Why Mikki’s a Hawk to Watch:
Witches and demons are everywhere. They make themselves known in TV shows, movies and video games, appearing as the nemesis to humans in horror movies or as heroes like Harry Potter and friends. The language of “witch hunts” has also made a come back in 2017 and 2018, invoked by prominent celebrities and politicians to decry a wide range of investigations that have dominated the news. This did not go unnoticed by Mikki Brock, a KU College alum and historian of witchcraft, demonology and much more at Washington and Lee University.
All of the research and ideas that went into writing her debut book, Satan and the Scots: The Devil in Post-Reformation Scotland, c. 1560-1700, gave Mikki a way into contemporary discussions around witch hunts. In October 2017, she debunked the current use of the term witch hunt in a Washington Post article titled ‘No, there is no witch hunt against powerful men.‘ Inspired by the undergraduates in her ‘Age of the Witch-hunts class,’ Mikki wrote an article examining the different reactions we all have to atrocities of the past: the tens of thousands of victims of the early modern witch hunts (1450-1750) are generally afforded empathy, while reactions to modern crimes commonly involve elements of ‘victim blaming.’ Mikki also draws on her historical knowledge to talk about popular video games, such as Diablo III. It’s Mikki’s success bridging both the rigors of being a published academic scholar, an engaged teacher, and her contributions to public debate and popular culture that makes her our April Hawk to Watch.
Tell us what you do for a living:
I am an assistant professor of British history at Washington and Lee University.
What do you feel is your biggest achievement so far?
Besides getting the Ph.D., I’d have to say the publication of my first book, Satan and the Scots: The Devil in Post-Reformation Scotland, c. 1560-1700, in 2016. Writing a book is truly a labor of love—sometimes more labor than love!— but I still feel a thrill every time I see the copy in my office.
What’s your lowest career moment and how did you pick yourself up and move on?
So much of life as a professor is a rollercoaster. Rejections— of articles and book manuscripts, job and grant applications, and so forth—are an unpleasant but expected and necessary part of the academic path. The key is not to take rejections of one’s work personally, even though it often feels personal. At low moments in my career, I try to translate criticism or “failures” into motivation to move forward and create space for new ideas and inspiration. Hearing “no” is never easy, but it is crucial to remember that everyone gets rejected or has missteps in their careers.
Where do you hope to be in 10 years?
A full professor, finished with my second book, and still excited every day about teaching history. I’d also like to be more involved in communicating about the importance of history to audiences outside the walls of academia.
What do you know now that you wish you could tell your 18-year-old self?
That life is profoundly unpredictable, and no amount of planning or worry can completely dictate how things will look one, two, or ten years down the road. Be open to new ideas and experiences, and remember that self-worth should not be determined by achievements and accolades.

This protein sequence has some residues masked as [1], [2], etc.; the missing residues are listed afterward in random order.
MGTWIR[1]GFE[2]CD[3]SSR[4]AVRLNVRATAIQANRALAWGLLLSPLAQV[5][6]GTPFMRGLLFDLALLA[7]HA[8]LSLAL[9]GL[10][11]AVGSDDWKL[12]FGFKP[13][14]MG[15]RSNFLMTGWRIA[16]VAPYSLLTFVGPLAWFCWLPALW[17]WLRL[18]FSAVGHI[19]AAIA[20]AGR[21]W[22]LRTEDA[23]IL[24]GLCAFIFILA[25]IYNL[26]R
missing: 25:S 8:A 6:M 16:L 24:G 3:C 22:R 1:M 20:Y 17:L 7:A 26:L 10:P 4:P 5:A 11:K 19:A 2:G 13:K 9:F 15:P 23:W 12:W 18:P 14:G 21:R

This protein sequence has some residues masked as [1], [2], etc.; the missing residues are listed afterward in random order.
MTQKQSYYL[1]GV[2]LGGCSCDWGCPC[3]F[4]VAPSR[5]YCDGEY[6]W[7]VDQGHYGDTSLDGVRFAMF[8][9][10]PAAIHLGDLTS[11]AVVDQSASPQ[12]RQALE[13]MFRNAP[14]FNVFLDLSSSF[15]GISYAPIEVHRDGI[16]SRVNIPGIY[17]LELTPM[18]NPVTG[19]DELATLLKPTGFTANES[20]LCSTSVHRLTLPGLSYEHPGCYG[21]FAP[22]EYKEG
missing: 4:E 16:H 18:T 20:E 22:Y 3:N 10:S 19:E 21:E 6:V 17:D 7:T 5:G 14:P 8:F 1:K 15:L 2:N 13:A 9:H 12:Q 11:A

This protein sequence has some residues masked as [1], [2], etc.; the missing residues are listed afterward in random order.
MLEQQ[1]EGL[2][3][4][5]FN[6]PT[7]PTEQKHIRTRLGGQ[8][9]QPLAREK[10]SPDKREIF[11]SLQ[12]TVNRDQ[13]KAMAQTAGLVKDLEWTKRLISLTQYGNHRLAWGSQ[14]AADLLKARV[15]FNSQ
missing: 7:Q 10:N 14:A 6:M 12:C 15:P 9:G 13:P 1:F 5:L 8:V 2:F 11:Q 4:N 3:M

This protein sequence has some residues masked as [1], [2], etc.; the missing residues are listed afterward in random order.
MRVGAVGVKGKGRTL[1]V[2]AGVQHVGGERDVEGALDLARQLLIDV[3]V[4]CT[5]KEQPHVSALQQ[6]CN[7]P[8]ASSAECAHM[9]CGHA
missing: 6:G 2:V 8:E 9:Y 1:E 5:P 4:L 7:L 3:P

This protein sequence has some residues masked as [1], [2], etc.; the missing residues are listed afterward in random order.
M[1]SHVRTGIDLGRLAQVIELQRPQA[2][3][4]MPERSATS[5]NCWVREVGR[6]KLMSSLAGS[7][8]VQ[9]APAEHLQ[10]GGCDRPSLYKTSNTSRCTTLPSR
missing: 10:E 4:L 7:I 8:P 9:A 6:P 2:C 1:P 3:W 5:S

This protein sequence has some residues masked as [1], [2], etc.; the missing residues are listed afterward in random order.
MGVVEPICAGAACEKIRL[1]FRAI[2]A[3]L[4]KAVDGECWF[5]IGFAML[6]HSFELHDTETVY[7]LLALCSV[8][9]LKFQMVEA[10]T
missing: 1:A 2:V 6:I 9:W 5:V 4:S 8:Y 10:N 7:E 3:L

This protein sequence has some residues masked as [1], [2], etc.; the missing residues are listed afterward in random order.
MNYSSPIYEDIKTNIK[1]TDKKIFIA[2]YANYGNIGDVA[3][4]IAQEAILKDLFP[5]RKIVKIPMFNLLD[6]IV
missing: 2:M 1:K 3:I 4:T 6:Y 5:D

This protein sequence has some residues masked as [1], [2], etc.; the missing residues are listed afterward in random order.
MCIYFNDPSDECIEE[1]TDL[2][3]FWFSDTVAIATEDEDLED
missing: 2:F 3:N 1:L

What’s your best career pro-tip?
Do what you love, and don’t be afraid of hard work and taking risks. At the same time, learn to say no when you need to. I think this is especially important for women to hear, as we are so often socialized to say “yes” to meeting the needs and demands of others.
How did your KU degree prepare you for your current job?
As a professor at a small liberal arts college, my training in an interdisciplinary major where I was exposed to a range of fields and perspectives has proven invaluable.
Until this course, I had never carefully considered how structures of power operate, how meaningful social change is actually achieved, or how historical figures we tend to adore or abhor are so much more complex than they appear at first blush. This is not because the professor spoon fed us his own beliefs and interpretations, but rather because he asked, prepared, and empowered us to critically investigate our own. I now try to do the same for students in my own classroom.
What’s your best KU memory?
I have two academic experiences that really stand out: In summer of 2005, I studied abroad in the U.K. with the British Summer Institute. It was there, on the streets of Oxford and Edinburgh, and in conversations with Mary Klayder, that I first considered pursuing a PhD in British history. The following fall, I took a course on Medieval Russian History with Eve Levin, who provided essential guidance (and endless patience!) as I applied to graduate school and completed an honors capstone.
What do you do after you’ve clocked out?
I’m an avid reader of fiction, and I spend my summers and breaks reading as much as I can. In the last couple of years, I’ve taken up running, which I really enjoy and is an awesome stress reliever. I’m also a bit of a politics junky, and I love great journalism—I read lots of newspapers and magazines, keep up with Twitter, and regularly listen to political podcasts. Not sure if this counts as a relaxing hobby, though.
What is a fun fact about you that surprises people?
Due to a childhood spent in Dallas, I have an exhaustive and encyclopedic knowledge of 90’s country music songs and their lyrics. This is especially surprising given that I don’t regularly listen to country music.
Hawks to Watch are disrupters. They’re poised for greatness, inspiring their colleagues and excelling in their professions. Basically, they’re killing it. Having recently graduated, they are just starting to leave their mark and we can’t wait to see how their story unfolds. These Jayhawks span all industries including business, non-profits, tech, healthcare, media, law and the arts.